Chile takes a leading role championing the Universal Declaration of Human Rights
"All human beings are born free and equal in dignity and rights". This might be one of the most inspiring phrases in international law. It belongs to the Universal Declaration of Human Rights, which marks its 75th anniversary of adoption on the 10th of December 2023.
Rooted in freedom, justice and peace, the Declaration prompted the normative development known nowadays as international human rights law. As a result of its humanizing potential, groups that were historically scorned are now playing a leading role in treaties and instruments that fight against racism and other forms of discrimination and advance the right of women, indigenous peoples, people with disabilities, the LGBTI community and many others.
But the scope of the Declaration is not limited to multilateral forums. Thanks to the commitment of many countries, and particularly to the drive of human rights advocates, we have catalyzed a true revolution in terms of providing legal protection to individuals, spanning regional treaties, national legislation, and constitutions in more than 90 States. For Chile, recently elected to be the newest member of the UN Human Rights Council, this is a matter of history and legacy. From its location in the Southern Hemisphere, Chile has played an active role in this revolution. A great deal is known — though not widely enough — about the role of Chilean leader Hernán Santa Cruz as one of the drafters of the 1948 Universal Declaration, whose tenacity was vital in getting economic, social, and cultural rights embodied in the Declaration.
A human rights legacy for the future
Championing the values of Chilean society in a post-war world, Santa Cruz advocated that human rights derive from "the fact of existing" – they are not granted by any state. He also supported the improvement of human welfare and the fair distribution of development benefits, with people's participation in the decisions that affect them. These core convictions continue to be influential internationally: the 2030 Agenda for Sustainable Development acknowledges drawing on the Universal Declaration. That is also the case in the Escazú Agreement — which Chile promoted and adhered to in 2022 — under which participation is a pillar for environmental decision-making in Latin America and the Caribbean, to name a few examples.
In times of crisis, the principles defended by Chile under the leadership of Hernán Santa Cruz seem to resonate louder even though they keep facing resistance. The economic ups and downs and the aftermath of the COVID-19 pandemic have demonstrated how crucial rights-based responses are to resilient development. When States overlook human rights, it exacerbates conflicts and structural inequalities at the expense of those who have traditionally been left behind. On the contrary, human rights-based systems have proven to protect individuals and communities better while preserving stability and social cohesion. Once again, the false dichotomy between human rights and development is debunked.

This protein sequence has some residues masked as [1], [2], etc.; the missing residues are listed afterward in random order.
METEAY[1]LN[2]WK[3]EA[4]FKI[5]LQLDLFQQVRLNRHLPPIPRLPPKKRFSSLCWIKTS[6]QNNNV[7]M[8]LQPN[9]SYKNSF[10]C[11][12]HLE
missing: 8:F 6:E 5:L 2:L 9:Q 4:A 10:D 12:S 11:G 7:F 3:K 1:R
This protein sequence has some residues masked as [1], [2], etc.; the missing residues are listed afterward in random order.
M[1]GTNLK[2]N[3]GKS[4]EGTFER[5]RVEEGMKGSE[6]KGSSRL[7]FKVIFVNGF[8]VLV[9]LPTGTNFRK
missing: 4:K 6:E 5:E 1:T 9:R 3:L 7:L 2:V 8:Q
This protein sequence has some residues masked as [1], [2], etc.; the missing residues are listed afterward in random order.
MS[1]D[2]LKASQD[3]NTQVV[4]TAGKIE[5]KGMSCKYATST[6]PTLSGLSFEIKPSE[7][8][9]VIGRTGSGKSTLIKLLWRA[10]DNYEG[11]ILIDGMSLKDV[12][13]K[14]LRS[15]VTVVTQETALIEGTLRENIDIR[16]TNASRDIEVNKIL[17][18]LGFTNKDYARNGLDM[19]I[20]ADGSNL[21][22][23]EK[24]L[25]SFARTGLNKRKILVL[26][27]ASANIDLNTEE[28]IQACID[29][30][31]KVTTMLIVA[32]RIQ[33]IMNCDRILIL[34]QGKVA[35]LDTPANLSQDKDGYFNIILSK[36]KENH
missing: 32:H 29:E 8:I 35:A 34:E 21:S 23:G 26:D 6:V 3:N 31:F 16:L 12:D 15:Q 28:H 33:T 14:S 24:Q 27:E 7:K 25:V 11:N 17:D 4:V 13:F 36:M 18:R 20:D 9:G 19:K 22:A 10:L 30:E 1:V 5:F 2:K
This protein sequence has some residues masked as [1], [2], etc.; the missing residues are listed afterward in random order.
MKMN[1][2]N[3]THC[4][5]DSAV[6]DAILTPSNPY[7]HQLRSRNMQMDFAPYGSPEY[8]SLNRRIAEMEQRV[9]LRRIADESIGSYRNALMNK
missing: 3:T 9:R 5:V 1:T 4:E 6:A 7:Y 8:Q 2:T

Changing times, changing aspirations
In line with the principles defended by Chile at the international level, in recent years, the Chilean people have expressed aspirations and demands for further progress in terms of economic, social, cultural, and environmental rights, promoting an economy that puts people and the planet at its core, while replacing the models that deepen inequality and erode the social fabric. At the same time, in a sovereign manner, the country continues the dialogue towards a new Constitution that renews the social contract and strengthens the trust between the people and the governing authorities.
We will soon sign the Cooperation Framework for Sustainable Development in Chile 2023-2026, which we have developed over the last year in close dialogue and coordination with the Government of Chile and with inputs from civil society, women, youth, people with disabilities, indigenous groups, academia, and the private sector.
The Framework will help align UN capacities with the priorities of the national agenda and guide the work of UN Chile in the country from 2023-2026, including a strong focus on promoting equality, particularly gender equality, and protecting all forms of economic, social, cultural and environmental rights. As part of these efforts, we will focus on including and empowering groups which are traditionally excluded from development and decision making, taking into consideration generational, cultural, and territorial intersectionality.
As we mark the 75th anniversary of the Universal Declaration — written in the handwriting of a Chilean —, we hope that this year the country can consolidate its path towards a more just and resilient future, promoting dignity and equality at the domestic level with the same conviction that Chile defends these principles at the global stage.
This blog was written by María José Torres, UN Resident Coordinator in Chile, and Jan Jarab, Regional Representative of the Office of the High Commissioner of Human Rights (OHCHR) for South America. It was edited and translated from Spanish by UN DCO.
For more information about the work of the UN in Chile visit Chile.un.org